The superyatch, White Rose. Photo: The University of Texas at Austin
A radio navigation research team from the University of Texas at Austin set out this summer to subtly coerce a 213-foot superyacht off its course using a custom-made GPS device and a technique known as spoofing.
Led by assistant professor Todd Humphreys of the Department of Aerospace Engineering and Engineering Mechanics at the Cockrell School of Engineering, the team of mechanical engineering students was able to successfully spoof an $80 million private yacht using the world’s first openly acknowledged GPS spoofing device.
Spoofing is a technique that creates an overpowering false GPS signal to gain control of a vessel’s GPS receivers. Unlike GPS signal blocking or jamming, spoofing triggers no alarms on the ship’s navigation equipment and is essentially indistinguishable from authentic signals. Here’s how they did it:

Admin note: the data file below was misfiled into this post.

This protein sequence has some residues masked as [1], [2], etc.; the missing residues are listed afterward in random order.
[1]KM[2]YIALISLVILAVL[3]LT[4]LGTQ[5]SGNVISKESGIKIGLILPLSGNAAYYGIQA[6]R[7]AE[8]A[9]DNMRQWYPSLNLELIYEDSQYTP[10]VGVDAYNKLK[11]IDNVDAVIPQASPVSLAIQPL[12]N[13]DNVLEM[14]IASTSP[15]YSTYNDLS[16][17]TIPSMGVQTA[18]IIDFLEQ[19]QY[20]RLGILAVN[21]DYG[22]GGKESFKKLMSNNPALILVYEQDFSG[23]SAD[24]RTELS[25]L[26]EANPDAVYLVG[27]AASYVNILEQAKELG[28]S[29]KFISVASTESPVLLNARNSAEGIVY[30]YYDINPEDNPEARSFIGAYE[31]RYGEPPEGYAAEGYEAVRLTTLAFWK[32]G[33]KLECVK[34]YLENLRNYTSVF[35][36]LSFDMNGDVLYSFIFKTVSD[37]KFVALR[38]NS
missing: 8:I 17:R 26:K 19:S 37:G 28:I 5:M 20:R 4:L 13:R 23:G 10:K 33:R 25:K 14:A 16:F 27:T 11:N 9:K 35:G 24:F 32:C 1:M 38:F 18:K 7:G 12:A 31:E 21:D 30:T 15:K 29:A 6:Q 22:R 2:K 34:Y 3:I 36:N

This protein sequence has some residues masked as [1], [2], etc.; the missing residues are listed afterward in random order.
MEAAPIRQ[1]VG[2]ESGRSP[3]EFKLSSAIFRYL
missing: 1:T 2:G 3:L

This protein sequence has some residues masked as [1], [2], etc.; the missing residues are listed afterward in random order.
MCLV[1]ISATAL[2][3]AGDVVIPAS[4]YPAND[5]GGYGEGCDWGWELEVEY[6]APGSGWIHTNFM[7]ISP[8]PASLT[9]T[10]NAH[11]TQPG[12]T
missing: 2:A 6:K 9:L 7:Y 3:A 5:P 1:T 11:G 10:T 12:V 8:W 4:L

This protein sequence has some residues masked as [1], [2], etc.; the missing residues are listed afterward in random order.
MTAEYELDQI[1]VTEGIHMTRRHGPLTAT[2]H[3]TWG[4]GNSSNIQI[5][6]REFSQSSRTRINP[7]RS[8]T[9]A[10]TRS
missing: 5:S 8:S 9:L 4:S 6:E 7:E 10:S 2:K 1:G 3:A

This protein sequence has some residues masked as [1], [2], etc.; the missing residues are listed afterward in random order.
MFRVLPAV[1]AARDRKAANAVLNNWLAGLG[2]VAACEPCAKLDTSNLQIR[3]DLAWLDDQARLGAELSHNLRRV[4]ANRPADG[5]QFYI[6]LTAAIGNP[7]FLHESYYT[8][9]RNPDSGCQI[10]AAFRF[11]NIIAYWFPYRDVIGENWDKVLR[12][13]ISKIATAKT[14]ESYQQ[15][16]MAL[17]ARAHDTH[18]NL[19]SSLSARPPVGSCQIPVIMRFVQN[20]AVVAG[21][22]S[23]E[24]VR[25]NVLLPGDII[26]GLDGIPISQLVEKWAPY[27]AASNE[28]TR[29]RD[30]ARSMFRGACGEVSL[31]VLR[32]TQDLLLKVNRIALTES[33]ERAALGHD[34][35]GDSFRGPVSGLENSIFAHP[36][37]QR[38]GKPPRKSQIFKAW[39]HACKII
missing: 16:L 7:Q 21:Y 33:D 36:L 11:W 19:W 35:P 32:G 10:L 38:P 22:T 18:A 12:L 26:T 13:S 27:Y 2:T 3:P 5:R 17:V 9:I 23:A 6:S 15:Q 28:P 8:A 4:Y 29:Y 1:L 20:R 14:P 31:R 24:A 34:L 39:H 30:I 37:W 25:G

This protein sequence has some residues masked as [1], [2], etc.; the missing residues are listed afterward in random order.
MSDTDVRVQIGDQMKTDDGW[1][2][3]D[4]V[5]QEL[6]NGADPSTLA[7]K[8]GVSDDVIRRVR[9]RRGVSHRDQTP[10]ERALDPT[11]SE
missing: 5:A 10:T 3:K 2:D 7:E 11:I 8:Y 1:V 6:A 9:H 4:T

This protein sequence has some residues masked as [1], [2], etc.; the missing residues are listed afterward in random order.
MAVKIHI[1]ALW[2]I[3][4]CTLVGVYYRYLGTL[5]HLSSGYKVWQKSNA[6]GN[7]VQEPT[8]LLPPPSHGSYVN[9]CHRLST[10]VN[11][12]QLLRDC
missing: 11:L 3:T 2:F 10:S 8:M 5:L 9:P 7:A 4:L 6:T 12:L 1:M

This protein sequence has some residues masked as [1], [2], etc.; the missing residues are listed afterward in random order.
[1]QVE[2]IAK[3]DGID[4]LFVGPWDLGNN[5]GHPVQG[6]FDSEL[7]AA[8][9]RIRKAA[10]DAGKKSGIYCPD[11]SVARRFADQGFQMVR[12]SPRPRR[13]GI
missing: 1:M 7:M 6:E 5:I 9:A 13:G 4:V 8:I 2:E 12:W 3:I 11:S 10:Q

The researchers hope their demonstration will shed some light on some of the perils of navigation attacks, serving as evidence that spoofing is a serious threat to vessels and other forms of transportation.
“With 90 percent of the world’s freight moving across the seas and a great deal of the world’s human transportation going across the skies, we have to gain a better understanding of the broader implications of GPS spoofing,” Humphreys said. “I didn’t know, until we performed this experiment, just how possible it is to spoof a marine vessel and how difficult it is to detect this attack.”
More on the experiment can be found at the Cockrell School of Engineering website and a more detailed video below:
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